The Small Boat Festival on July 21-22 is a summer favorite at Lake Champlain Maritime Museum. With boat restoration experts, on-water opportunities, an exhibit unveiling, and live music by Rick Norcross, it’s fun for all ages. Bring your boat project questions all weekend, your non-motorized boat to row or paddle in Saturday’s Challenge Race, a kid’s duct tape creation for Sunday’s regatta, or just come to watch the fun and enjoy some delicious treats from food vendor Euro Restaurant. Be sure to explore the museum’s 14 exhibit buildings and Museum Store, too. Lake Champlain Maritime Museum is open from 10 am-5 pm and Festival activities are included with Museum admission (Challenge Race fee includes Museum admission for two).
Come and see how Snake Mountain Boatworks restored three Vermont boats from “as-found” condition to finished, fully-restored, magnificent antiques, ready for romping in the water. These boats span the transition from canvas to wood plank and then wood plank to fiberglass. They include:
1930s vintage 16’ Old Town Dinghy, cedar-strip and canvas, was found lying upside-down in the mud in Owl’s Head Harbor.
“Little Chief,” a 1948 18’ Chris Craft Deluxe Utility with its original Chris Craft Model K, six-cylinder engine, was discovered via Craig’s List in a hanger at the East Middlebury Airport.
1959 Cutter Jet De Ville, a 15’ “Fiberglassic” with her original Model Mark 55 Thunderbolt Four Mercury outboard engine was found in the woods along a dirt road in Chittenden County. She will be at the Festival fully restored, with the trailer now resplendent in bold red and white paint and sporting baby moon hubcaps.
“We will be demonstrating restoration techniques, using our extensive video collection, together with hands-on exhibits,” said Michael Claudon, founder of Snake Mountain Boatworks, “and we hope people will come with photos, questions and lots of interest.”
If you’re fascinated by vintage engines, come and spend some time with Rod Scott. This expert loves to get old engines gleaming and back into action. Bring your motor photos and questions, or sign up for his Saturday afternoon workshop.
What’s ten feet tall, eight feet wide, 144 years old, and just traveled across Lake Champlain to the Maritime Museum? It’s the rudder from steamboat Champlain II, which for many years was installed at the Rudder Club in Essex, N.Y. While it’s not exactly from a small boat, the massive wood and iron rudder, recently donated to the Maritime Museum by Bob and Pat Burley, will be “unveiled” in its new home on Saturday afternoon at 1 pm. “We are delighted that our visitors will be able to see this relic of the steamboat Champlain II,” commented Erick Tichonuk, Co-Director of Lake Champlain Maritime Museum. “Our on-water tours bring people to view the shipwreck underwater, and now by standing next to the rudder they can experience the size and workmanship of these historic vessels.”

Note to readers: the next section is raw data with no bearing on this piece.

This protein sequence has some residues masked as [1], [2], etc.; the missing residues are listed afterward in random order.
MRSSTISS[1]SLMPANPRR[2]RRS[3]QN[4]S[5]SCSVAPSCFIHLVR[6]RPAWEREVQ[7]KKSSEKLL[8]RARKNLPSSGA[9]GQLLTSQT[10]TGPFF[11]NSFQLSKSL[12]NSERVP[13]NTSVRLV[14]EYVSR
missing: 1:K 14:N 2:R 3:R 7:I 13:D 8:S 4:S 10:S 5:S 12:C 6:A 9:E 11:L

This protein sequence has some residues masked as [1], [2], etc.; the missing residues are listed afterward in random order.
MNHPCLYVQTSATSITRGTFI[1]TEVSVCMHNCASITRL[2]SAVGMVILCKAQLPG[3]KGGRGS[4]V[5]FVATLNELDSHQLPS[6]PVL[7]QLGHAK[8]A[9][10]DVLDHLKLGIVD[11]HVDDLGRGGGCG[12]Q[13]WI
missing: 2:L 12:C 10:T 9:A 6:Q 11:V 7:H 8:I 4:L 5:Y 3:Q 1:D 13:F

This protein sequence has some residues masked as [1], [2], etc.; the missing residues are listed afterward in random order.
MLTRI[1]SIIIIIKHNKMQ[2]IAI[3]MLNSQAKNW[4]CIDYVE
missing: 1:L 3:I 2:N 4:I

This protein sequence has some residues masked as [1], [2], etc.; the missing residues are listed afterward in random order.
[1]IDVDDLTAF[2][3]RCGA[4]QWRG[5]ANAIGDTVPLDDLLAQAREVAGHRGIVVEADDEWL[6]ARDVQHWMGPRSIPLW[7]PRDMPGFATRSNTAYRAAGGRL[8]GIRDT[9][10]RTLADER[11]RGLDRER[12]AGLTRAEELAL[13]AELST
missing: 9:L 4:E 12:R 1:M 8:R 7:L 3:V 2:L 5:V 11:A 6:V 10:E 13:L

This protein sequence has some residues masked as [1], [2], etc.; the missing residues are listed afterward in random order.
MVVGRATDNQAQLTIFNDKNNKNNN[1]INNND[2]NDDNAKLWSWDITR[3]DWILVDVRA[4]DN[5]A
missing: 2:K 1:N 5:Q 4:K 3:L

Rick Norcross, an acclaimed veteran of Vermont’s music scene with special ties to Lake Champlain, will be performing at the Small Boat Festival, at 12:15 pm and 3:15 pm each day. Norcross will also be there in another capacity – with the newly restored 24-foot launch Merritt E. Carpenter, Jr. and Harry Atkinson, Lisa Marchetti, Don Dewees, and Ivor Hughes. This stalwart crew of friends has met weekly in Burlington since 1986, when retired LCT Ferry Captain Merritt Carpenter, Jr. and Harry Atkinson purchased the original steam engine and boiler from the 1893 steam launch Comet. The restored engine was installed in a new hull and launched in 1994 as Merritt E. Carpenter, Jr. Some years later, however, the vintage steam engine was taken out of operation and donated to the Maritime Museum, and with true Yankee ingenuity, the boat was re-powered – with the electric engine from a Basin Harbor Club golf cart! Meet the crew, see the boat and hear the story at the Small Boat Festival.
Like a good workout? Bring your own canoe, kayak, or non-motorized boat to row or paddle in this three-mile Lake Champlain Challenge Race on Saturday morning. Registration begins at 9:30 am and the race begins at 11 am. Registration fee admits two to the Small Boat Festival. Find more information at http://www.lcmm.org/education/rowing.html or contact Nick Patch firstname.lastname@example.org or call (802) 475-2022 ext. 113.
Younger boat lovers and aspiring boat designers can enter the Duct Tape Regatta on Sunday. Using only cardboard and a roll of duct tape, kids and their families design, build, and launch their own boat, big enough to ride in. Or, build your cardboard and duct tape boat at home and bring it to the museum. Spectators welcome!